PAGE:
Prevent Your Children From Living Paycheck to Paycheck!

Money management for kids should not be ignored. Eventually all children need to learn how to manage their finances or be relegated to living paycheck to paycheck with no retirement savings.

Parents would like to have children who work hard in school, make good choices, and learn to manage their money. These things do not magically happen. It is a process that takes years even if it is started at an early age.

Parents who wait until teenage years to attempt to instill a good work ethic and money management skills will have their message fall on deaf ears. There are "teachable moments" throughout a child's life. Don't miss them.

Beware!  Your Children Are Watching!

Your children are watching and learning by the examples you set. They are likely to copy your example. Remember, you are their hero during those formative and habit-shaping years.

Share your financial successes and failures with your children. They will, in time, face similar tests. Perhaps the failures can be avoided.

Teach them the difference between "needs" and "wants". We need food, water, and shelter - for example. Nobody needs a new tricycle or a skateboard. Make a two column list of "needs" and "wants". Explain why each item is in each column.

Parents are the lead teachers for their kids. Your children will respond to intelligent conversations about money. They want to learn. Don't keep them isolated from terms such as: mortgage, loans, compound interest, paychecks, and taxes.

Interesting Ways To Teach Money Management for Kids!

Children are eager to learn how money works, since it already is a big part of their lives. As soon as my daughters were able to count the change in my pocket, I challenged them to come up with the correct total. If they were correct, they kept it.

I was taught at an early age that money should be kept in an orderly manner. As a result, I always arranged the bills in my wallet by denomination in ascending order.

Occasionally, I would suggest that my daughters to ask to check my wallet. They eventually quit checking as the bills were always in order. So, I intentionally turned a one dollar bill upside down or backwards. They knew that they'd get to keep anything out of order. As the girls got older, I would occasionally (and intentionally) misfile a $10 or $20 bill.

I also was able to teach them which president was pictured on each denomination by telling them if they got the right answer, they'd get the money. The largest bill that was earned had a picture of President Grant on it.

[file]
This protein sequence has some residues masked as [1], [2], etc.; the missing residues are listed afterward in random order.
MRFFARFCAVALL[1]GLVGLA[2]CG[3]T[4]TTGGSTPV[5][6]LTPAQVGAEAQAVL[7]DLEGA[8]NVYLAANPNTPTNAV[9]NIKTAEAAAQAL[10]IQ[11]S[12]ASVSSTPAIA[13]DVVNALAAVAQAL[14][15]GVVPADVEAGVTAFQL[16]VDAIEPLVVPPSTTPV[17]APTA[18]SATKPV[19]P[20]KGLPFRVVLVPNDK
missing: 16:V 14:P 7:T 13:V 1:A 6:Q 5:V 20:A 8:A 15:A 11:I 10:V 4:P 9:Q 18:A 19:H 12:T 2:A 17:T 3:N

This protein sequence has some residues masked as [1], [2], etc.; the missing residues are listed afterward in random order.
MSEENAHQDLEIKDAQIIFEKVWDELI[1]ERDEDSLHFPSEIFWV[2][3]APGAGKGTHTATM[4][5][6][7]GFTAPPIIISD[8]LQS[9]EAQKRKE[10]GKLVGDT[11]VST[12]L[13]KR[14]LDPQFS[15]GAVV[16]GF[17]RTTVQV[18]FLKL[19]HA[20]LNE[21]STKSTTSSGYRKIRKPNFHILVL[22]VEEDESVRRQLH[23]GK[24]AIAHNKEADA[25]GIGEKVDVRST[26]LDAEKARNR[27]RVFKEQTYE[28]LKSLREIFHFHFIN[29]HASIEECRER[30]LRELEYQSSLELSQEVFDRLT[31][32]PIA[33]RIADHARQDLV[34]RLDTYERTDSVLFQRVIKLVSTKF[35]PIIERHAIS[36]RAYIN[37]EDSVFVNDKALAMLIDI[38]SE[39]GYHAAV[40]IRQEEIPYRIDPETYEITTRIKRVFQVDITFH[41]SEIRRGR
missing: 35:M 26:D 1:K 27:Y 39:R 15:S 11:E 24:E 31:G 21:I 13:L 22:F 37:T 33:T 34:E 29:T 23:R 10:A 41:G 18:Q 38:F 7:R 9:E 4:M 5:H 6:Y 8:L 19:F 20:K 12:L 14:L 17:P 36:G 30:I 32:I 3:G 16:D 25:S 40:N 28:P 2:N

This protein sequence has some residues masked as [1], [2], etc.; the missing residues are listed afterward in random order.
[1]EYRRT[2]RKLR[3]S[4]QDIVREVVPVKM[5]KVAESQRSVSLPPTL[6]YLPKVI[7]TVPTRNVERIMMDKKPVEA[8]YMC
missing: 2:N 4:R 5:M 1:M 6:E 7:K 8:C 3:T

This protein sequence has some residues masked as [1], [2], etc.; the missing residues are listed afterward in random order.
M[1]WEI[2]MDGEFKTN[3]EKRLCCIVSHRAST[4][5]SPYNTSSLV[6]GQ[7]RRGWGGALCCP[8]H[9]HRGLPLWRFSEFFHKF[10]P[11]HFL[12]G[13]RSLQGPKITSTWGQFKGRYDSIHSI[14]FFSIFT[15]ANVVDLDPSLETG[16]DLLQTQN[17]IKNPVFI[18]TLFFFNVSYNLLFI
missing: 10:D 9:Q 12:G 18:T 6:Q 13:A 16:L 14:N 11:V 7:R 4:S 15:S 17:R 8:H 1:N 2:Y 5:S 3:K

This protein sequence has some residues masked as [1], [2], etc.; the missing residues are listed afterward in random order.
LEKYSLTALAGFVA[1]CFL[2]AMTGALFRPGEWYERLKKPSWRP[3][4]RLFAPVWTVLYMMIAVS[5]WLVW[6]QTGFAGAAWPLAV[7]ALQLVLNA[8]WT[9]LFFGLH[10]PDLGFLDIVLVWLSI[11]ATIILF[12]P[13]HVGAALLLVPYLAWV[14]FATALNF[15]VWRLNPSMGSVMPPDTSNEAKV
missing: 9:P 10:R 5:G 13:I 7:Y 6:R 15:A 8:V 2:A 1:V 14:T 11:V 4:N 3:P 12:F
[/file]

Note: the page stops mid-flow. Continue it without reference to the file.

Begging and Borrowing!

Occasionally one of my daughters really, really wanted to buy something. If they did not have enough spendable cash to make the purchase, I would advance them additional allowance (for a price). If there allowance was $10, for example, I would tell them that I would advance them only $9. The one dollar deduction was my advancement fee.

The result, on several occasions, was to "delay gratification" to insure getting the full $10 allowance. There were times when the need to purchase the item waned and it was never purchased. Delaying a purchase has become a routine procedure and a great money saver.

Saving Money or At Least Not Spending It Is a Good Thing!

I can remember my mother frequently telling me: "Any damn fool can spend money." She was right, of course. Buying something that one wants makes an individual feel good. And the store clerks are always accommodating and helpful. (That is their job.)

The key to successful parenting is to create a balance between spending and saving. That is where the three category saving plan will work. Use jars or transparent piggy banks. So, the money can be easily seen. The categories are:

  • Cash (for immediate use)
  • Cash (for mid-range future items)
  • Cash (for long-term goals such as a college fund)

Some people insist that there must be a 4th category for donations. The most important thing, however, is that the child must be aware that there are separate and definable categories if they are going to do long-term planning.

You could match their long-term savings as a way to finance their college education. If you have several children close in age, you could have a savings contest. The "tightwad" and "spender" personalities will emerge - if you didn't know already.

There Are Daily Teachable Moments!

Have your high school student pay your bills for a month. They can write each check and do all the things that you would do. Two things will happen. First, they will realize how much money it takes to run a household. And second, they will get some experience doing what they will be doing in the future. If you pay your bills online, they can do that.

If you have a home mortgage, explain it to them. Include the decisions that you needed to make. Another way to teach economics is to explain why you bought a car that you could afford rather than buying a new car and financing it.

Have your children work the aisles at the grocery store looking for better values. If you use your computer to buy things online, encourage your children to find a better deal. Split the savings with them.


See Money Management for Kids Two for more ideas.

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